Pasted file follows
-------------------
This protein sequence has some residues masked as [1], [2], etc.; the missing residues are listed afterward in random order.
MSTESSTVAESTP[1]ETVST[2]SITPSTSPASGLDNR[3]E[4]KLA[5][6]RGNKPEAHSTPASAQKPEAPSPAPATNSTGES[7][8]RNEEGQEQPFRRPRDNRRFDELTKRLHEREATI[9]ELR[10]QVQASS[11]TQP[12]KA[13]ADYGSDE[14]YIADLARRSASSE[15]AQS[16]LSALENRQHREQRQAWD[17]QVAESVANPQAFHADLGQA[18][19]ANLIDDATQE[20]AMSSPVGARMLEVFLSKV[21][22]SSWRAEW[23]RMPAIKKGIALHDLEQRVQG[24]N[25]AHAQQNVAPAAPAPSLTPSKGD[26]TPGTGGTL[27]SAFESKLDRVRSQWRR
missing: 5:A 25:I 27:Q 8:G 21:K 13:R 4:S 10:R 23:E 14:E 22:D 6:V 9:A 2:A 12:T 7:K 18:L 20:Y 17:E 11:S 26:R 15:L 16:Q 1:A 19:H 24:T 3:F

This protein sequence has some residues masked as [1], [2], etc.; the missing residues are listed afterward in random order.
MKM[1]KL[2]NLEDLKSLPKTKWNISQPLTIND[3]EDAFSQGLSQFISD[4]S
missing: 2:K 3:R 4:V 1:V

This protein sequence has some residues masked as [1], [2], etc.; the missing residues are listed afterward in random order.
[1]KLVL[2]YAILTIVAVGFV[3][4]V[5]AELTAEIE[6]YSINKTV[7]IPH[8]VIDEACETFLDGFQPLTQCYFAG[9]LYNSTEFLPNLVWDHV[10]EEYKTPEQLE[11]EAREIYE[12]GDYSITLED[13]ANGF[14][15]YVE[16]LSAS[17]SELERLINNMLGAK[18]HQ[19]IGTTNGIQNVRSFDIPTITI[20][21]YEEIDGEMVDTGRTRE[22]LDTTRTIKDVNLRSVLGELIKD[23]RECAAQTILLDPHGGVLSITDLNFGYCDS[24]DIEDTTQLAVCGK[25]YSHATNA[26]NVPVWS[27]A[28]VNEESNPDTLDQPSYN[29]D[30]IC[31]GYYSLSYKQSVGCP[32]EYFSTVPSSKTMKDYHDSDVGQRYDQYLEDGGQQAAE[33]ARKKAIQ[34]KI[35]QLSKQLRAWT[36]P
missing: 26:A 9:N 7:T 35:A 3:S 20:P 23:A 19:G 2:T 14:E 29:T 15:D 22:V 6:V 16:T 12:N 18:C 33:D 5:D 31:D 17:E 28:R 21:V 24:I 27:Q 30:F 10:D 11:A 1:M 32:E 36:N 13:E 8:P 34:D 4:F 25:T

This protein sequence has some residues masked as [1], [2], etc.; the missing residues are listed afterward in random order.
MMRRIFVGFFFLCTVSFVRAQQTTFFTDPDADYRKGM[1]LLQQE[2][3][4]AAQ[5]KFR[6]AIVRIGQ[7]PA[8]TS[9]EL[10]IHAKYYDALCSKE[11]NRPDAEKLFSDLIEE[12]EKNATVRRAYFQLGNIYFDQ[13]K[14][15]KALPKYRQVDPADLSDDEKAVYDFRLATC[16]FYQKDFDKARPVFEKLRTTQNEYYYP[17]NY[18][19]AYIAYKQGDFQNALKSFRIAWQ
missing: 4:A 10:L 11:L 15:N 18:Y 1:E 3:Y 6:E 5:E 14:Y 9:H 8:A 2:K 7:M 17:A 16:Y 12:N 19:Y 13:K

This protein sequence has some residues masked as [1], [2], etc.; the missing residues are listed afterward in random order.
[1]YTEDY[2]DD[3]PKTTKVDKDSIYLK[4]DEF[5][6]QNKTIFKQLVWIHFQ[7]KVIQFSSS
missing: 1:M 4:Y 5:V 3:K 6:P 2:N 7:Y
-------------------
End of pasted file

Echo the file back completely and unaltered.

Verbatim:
This protein sequence has some residues masked as [1], [2], etc.; the missing residues are listed afterward in random order.
MSTESSTVAESTP[1]ETVST[2]SITPSTSPASGLDNR[3]E[4]KLA[5][6]RGNKPEAHSTPASAQKPEAPSPAPATNSTGES[7][8]RNEEGQEQPFRRPRDNRRFDELTKRLHEREATI[9]ELR[10]QVQASS[11]TQP[12]KA[13]ADYGSDE[14]YIADLARRSASSE[15]AQS[16]LSALENRQHREQRQAWD[17]QVAESVANPQAFHADLGQA[18][19]ANLIDDATQE[20]AMSSPVGARMLEVFLSKV[21][22]SSWRAEW[23]RMPAIKKGIALHDLEQRVQG[24]N[25]AHAQQNVAPAAPAPSLTPSKGD[26]TPGTGGTL[27]SAFESKLDRVRSQWRR
missing: 5:A 25:I 27:Q 8:G 21:K 13:R 4:S 10:R 23:E 14:E 22:D 6:V 9:A 2:A 12:T 7:K 18:L 20:Y 17:E 11:S 26:R 15:L 16:Q 1:A 19:H 24:T 3:F

This protein sequence has some residues masked as [1], [2], etc.; the missing residues are listed afterward in random order.
MKM[1]KL[2]NLEDLKSLPKTKWNISQPLTIND[3]EDAFSQGLSQFISD[4]S
missing: 2:K 3:R 4:V 1:V

This protein sequence has some residues masked as [1], [2], etc.; the missing residues are listed afterward in random order.
[1]KLVL[2]YAILTIVAVGFV[3][4]V[5]AELTAEIE[6]YSINKTV[7]IPH[8]VIDEACETFLDGFQPLTQCYFAG[9]LYNSTEFLPNLVWDHV[10]EEYKTPEQLE[11]EAREIYE[12]GDYSITLED[13]ANGF[14][15]YVE[16]LSAS[17]SELERLINNMLGAK[18]HQ[19]IGTTNGIQNVRSFDIPTITI[20][21]YEEIDGEMVDTGRTRE[22]LDTTRTIKDVNLRSVLGELIKD[23]RECAAQTILLDPHGGVLSITDLNFGYCDS[24]DIEDTTQLAVCGK[25]YSHATNA[26]NVPVWS[27]A[28]VNEESNPDTLDQPSYN[29]D[30]IC[31]GYYSLSYKQSVGCP[32]EYFSTVPSSKTMKDYHDSDVGQRYDQYLEDGGQQAAE[33]ARKKAIQ[34]KI[35]QLSKQLRAWT[36]P
missing: 26:A 9:N 7:T 35:A 3:S 20:P 23:A 19:G 2:T 14:E 29:T 15:D 22:V 6:V 16:T 12:N 18:C 33:D 5:D 31:D 17:E 28:R 21:V 24:I 27:Q 30:F 10:D 11:A 1:M 32:E 36:N 13:E 8:P 34:D 4:F 25:T

This protein sequence has some residues masked as [1], [2], etc.; the missing residues are listed afterward in random order.
MMRRIFVGFFFLCTVSFVRAQQTTFFTDPDADYRKGM[1]LLQQE[2][3][4]AAQ[5]KFR[6]AIVRIGQ[7]PA[8]TS[9]EL[10]IHAKYYDALCSKE[11]NRPDAEKLFSDLIEE[12]EKNATVRRAYFQLGNIYFDQ[13]K[14][15]KALPKYRQVDPADLSDDEKAVYDFRLATC[16]FYQKDFDKARPVFEKLRTTQNEYYYP[17]NY[18][19]AYIAYKQGDFQNALKSFRIAWQ
missing: 4:A 10:L 11:L 15:N 18:Y 1:E 3:Y 6:E 5:E 14:Y 9:H 8:A 2:K 7:M 17:A 16:Y 12:N 19:Y 13:K

This protein sequence has some residues masked as [1], [2], etc.; the missing residues are listed afterward in random order.
[1]YTEDY[2]DD[3]PKTTKVDKDSIYLK[4]DEF[5][6]QNKTIFKQLVWIHFQ[7]KVIQFSSS
missing: 1:M 4:Y 5:V 3:K 6:P 2:N 7:Y